The most prominent flavor in three wonderfully crunchy langoustine fritters, was surprisingly not the tender langoustine laced with basil pesto, but the basil leaf that peeked through the transparent deep-fried, though defiantly greaseless bric dough. A crispy-skinned quail, masterfully stuffed with caramelized chunks of foie gras atop a silky truffled potato puree, was decadent and delicious, a worthy L’Atelier rite of passage.
A mere few were not as memorable; the lobster turnip ravioli, sweet lobster meat tucked betwen two wafer-thin slices of turnip, was a portion too precious to share, yet not compelling enough to shell out another $22 for a tiny nibble. And at the risk of alienation by all L’Atelier devotees around the globe who swear by the signature truffled mashed potatoes, I dare to rage against the velvety whip of equal parts cream, butter and potatoes, as an underwhelming and over-glorified comfort food effort, money better spent on another tasting, perhaps on a second order of poached oysters.
But the most indelible impression was made by chicken soup; a simple chicken broth, laced with chives, cilantro, basil and shiso, abundant with sumptuous foie gras raviolis that literally melt in your
mouth, a french take on good old chicken soup that will surely change your chicken soups standards forever and leave you fantasizing for $28 L’Atelier delivery on a cold winter’s night.
I topped off the ride with a warm chocolate cake, oozing with rich liquid chocolate well-matched with an airy semi-sweet coffee mousse. Though I’m a chocolate lover by nature, I was enraptured by exotic rose macarons, sandwiching marscapone mousse laced with rose water, and delectably paired with a delicately sour kirsch gelee.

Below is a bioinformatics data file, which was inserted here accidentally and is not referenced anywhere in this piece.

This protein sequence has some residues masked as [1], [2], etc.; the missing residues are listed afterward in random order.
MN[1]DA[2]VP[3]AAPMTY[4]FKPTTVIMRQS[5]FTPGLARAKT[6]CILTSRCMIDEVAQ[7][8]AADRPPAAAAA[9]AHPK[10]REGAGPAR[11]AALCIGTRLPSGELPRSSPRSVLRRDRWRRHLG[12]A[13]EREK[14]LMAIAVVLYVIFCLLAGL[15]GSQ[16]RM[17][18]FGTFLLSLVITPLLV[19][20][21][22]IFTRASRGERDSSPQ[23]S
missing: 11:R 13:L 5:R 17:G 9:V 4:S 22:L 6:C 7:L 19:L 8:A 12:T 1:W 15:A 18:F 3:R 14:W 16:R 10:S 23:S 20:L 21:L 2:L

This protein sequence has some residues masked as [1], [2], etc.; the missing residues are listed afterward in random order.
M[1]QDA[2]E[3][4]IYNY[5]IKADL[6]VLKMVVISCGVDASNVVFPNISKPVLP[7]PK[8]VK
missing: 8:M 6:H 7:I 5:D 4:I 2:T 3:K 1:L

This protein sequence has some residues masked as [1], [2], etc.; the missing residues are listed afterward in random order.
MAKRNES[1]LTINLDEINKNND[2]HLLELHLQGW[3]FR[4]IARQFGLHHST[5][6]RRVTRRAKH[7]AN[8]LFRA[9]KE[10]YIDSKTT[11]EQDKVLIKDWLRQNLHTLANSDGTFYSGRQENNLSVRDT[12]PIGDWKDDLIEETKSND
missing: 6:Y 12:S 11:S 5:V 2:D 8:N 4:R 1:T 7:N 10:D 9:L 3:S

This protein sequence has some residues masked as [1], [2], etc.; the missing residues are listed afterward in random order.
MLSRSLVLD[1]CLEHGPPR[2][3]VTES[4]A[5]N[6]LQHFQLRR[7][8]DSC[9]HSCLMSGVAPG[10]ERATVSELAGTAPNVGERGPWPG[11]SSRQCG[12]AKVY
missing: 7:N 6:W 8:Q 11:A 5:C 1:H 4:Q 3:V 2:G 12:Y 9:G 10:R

Aside from the steep price of admission, there is something marvelously refreshing about a world-renowned chef, who doesn’t take himself too seriously. Likewise, the food is startlingly uncomplicated, a whimsical feast of playful dishes, each one bathed in a celebration of exquisite flavors, that one might associate with a more austere tasting experience. Apart from his curious preoccupation with gelee, nothing is particularly ground-breaking, which may just be the point here: it is as difficult a feat to find
fault in the food as it is to score a seat at the counter.
Perhaps, there’s an enlightened reason that the concept of L’Atelier is thriving in Paris, Tokyo, Las Vegas, a rationale that transcends the notion of cashing in on a reputation and successful menu. L’Atelier may just be a twenty-first century model for a new generation of fine diners who want to make eating a more casual affair. But casual doesn’t mean inexpensive by any stretch of the word, and just as Robuchon’s new style has a sense of humor, you’ll have to have exercise yours when a hefty bill arrives. Besides, you might not want to bite a gift horse in the mouth, especially when they’re ladling out bowls of the best thing to happen to chicken soup since the matzoh ball.
In the spirit of Frank Bruni and The New York Times star system, I humbly award L’Atelier 3 stars.
Until we eat again,